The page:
Saila Stausholm is a doctoral student at Copenhagen Business School, currently finishing her dissertation on the International Political Economy of international taxation, through the Horizon 2020 project COFFERS “Combating Fiscal Fraud and Empowering Regulators”. Stausholms research spans different dimensions of the political economy of corporate taxation and exploits new datasources on hard-to-study phenomena.Her projects have identified the role of transnational professionals in offshore finance through mapping the geography of tax advisors and Big Four accounting firm employees, investigated the effectiveness of tax incentives in developing countries, and estimated the revenue impacts of a global reform of corporate taxation towards destination based cash flow taxation.

Leonard Seabrooke is interested in the micro-level elements that permit the macro composition of the international political economy and transnational governance. This includes: how professionals compete and coordinate to establish new regulations and new markets; the professional careers of those involved in international economic governance and transnational activism; generational conflicts between groups seeking to secure housing and financial assets within different national systems of residential capitalism; and conflict between groups over taxation and accounting issues. His work frequently draws upon analytical and methodological tools from political economy and economic sociology, including sequence analysis and social network analysis, among others.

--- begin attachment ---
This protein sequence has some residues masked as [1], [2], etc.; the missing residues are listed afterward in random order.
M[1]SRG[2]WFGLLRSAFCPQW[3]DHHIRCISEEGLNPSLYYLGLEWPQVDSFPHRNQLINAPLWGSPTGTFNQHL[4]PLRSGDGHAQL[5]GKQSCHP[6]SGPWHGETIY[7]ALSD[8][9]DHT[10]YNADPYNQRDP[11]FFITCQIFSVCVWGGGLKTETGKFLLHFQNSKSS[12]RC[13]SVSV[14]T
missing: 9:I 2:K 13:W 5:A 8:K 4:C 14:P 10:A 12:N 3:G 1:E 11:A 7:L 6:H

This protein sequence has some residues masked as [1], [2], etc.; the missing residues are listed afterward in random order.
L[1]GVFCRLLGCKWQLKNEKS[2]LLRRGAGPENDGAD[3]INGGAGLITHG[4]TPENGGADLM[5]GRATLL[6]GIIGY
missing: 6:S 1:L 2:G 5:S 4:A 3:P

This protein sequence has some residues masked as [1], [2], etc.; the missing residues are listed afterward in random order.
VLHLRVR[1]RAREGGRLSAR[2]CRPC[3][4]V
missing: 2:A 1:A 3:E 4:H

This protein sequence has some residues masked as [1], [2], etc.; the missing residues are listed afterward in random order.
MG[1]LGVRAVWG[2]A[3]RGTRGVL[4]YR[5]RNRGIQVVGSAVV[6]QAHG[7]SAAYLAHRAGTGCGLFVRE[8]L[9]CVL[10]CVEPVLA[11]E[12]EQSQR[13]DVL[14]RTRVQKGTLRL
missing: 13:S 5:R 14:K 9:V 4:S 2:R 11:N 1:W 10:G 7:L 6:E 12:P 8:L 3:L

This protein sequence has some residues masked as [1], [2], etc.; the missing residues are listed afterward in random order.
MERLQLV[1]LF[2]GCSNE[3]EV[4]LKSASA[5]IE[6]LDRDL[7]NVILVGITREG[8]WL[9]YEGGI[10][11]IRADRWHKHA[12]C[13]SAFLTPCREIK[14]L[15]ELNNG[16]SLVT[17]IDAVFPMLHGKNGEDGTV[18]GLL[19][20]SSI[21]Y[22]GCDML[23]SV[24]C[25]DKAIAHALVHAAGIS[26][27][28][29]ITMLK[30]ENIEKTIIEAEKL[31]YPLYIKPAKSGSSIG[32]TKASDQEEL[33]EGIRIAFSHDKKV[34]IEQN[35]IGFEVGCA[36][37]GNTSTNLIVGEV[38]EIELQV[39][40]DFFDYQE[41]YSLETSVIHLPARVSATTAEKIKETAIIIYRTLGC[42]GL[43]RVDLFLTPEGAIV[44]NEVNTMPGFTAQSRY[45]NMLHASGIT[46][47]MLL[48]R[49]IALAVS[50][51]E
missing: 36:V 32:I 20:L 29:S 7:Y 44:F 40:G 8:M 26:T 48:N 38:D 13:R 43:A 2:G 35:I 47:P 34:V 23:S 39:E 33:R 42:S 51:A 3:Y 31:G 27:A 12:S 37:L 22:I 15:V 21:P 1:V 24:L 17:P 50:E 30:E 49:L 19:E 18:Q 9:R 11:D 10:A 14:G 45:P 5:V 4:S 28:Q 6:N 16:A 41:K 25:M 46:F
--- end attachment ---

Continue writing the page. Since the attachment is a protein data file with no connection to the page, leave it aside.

To access the meeting, use this link

Or, if you email gevm2@cam.ac.uk, Guy will send you a link to this and all future meetings via Teams/Outlook Calendar.

Best wishes

May Hen-Smith and Guy Mulley

Co-convenors, Cambridge Tax Discussion Group

Mini presenTations by tax scholars

During this term we will meet fortnightly. For this week’s meeting we will be able to hear about tax research across the academic spectrum and from around the world. For information on upcoming and past meetings click on our “UPCOMING MEETINGS” tab.

We have five mini-presentations:

  • Professor of Law Neil Buchanan, from the University of Florida, will be explaining how he chooses topics for scholarly writing, how theoretical research advances the conversation and how to deal with economics in tax analysis.

  • Philip Baker QC, tax barrister and a visiting Professor, will be discussing the practising lawyer’s approach to academic tax law and the role of practicing lawyers who also engage in academic work, as well outlining his own journey into tax academia and some of his current research plans.

  • Dr Amir Pichhadze, from the University of Oxford, will be bringing his international academic experience to bear on the subject of tax law teaching and research.

  • Christina Allen, lecturer in law at Edith Cowan University in Perth, Australia, will be using her forthcoming tax project about definitions of wealth and income to illustrate the challenges of framing and narrowing a research question.

  • Gabriel Nwodo, a Nigerian law graduate, will be articulating why he is returning to academic study, as a newly arrived LLM postgraduate student at the University of Cambridge.